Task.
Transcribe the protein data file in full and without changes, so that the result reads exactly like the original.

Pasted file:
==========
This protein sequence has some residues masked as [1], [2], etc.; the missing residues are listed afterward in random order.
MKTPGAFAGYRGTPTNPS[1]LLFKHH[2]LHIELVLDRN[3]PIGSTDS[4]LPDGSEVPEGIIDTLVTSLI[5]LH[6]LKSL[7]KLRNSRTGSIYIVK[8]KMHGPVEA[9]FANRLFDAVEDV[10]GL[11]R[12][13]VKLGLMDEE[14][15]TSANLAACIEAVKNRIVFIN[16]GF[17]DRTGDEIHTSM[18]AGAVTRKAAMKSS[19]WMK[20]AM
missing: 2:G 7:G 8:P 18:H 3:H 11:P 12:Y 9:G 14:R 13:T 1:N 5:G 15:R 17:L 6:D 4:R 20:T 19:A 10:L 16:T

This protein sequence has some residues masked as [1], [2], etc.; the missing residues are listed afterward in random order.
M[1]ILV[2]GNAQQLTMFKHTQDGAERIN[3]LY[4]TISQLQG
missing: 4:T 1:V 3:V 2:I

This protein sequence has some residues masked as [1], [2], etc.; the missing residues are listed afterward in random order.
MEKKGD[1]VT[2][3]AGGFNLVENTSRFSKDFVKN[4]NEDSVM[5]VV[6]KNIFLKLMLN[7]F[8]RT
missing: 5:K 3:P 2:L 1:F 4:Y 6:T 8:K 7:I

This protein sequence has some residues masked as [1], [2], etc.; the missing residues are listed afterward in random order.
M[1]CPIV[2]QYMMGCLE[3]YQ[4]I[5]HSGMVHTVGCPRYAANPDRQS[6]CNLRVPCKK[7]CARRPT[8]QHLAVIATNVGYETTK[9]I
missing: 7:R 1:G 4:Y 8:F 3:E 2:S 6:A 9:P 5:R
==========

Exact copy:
This protein sequence has some residues masked as [1], [2], etc.; the missing residues are listed afterward in random order.
MKTPGAFAGYRGTPTNPS[1]LLFKHH[2]LHIELVLDRN[3]PIGSTDS[4]LPDGSEVPEGIIDTLVTSLI[5]LH[6]LKSL[7]KLRNSRTGSIYIVK[8]KMHGPVEA[9]FANRLFDAVEDV[10]GL[11]R[12][13]VKLGLMDEE[14][15]TSANLAACIEAVKNRIVFIN[16]GF[17]DRTGDEIHTSM[18]AGAVTRKAAMKSS[19]WMK[20]AM
missing: 2:G 7:G 8:P 18:H 3:H 11:P 12:Y 9:G 14:R 13:T 1:N 5:G 15:R 17:L 6:D 4:R 20:T 19:A 10:L 16:T

This protein sequence has some residues masked as [1], [2], etc.; the missing residues are listed afterward in random order.
M[1]ILV[2]GNAQQLTMFKHTQDGAERIN[3]LY[4]TISQLQG
missing: 4:T 1:V 3:V 2:I

This protein sequence has some residues masked as [1], [2], etc.; the missing residues are listed afterward in random order.
MEKKGD[1]VT[2][3]AGGFNLVENTSRFSKDFVKN[4]NEDSVM[5]VV[6]KNIFLKLMLN[7]F[8]RT
missing: 5:K 3:P 2:L 1:F 4:Y 6:T 8:K 7:I

This protein sequence has some residues masked as [1], [2], etc.; the missing residues are listed afterward in random order.
M[1]CPIV[2]QYMMGCLE[3]YQ[4]I[5]HSGMVHTVGCPRYAANPDRQS[6]CNLRVPCKK[7]CARRPT[8]QHLAVIATNVGYETTK[9]I
missing: 7:R 1:G 4:Y 8:F 3:E 2:S 6:A 9:P 5:R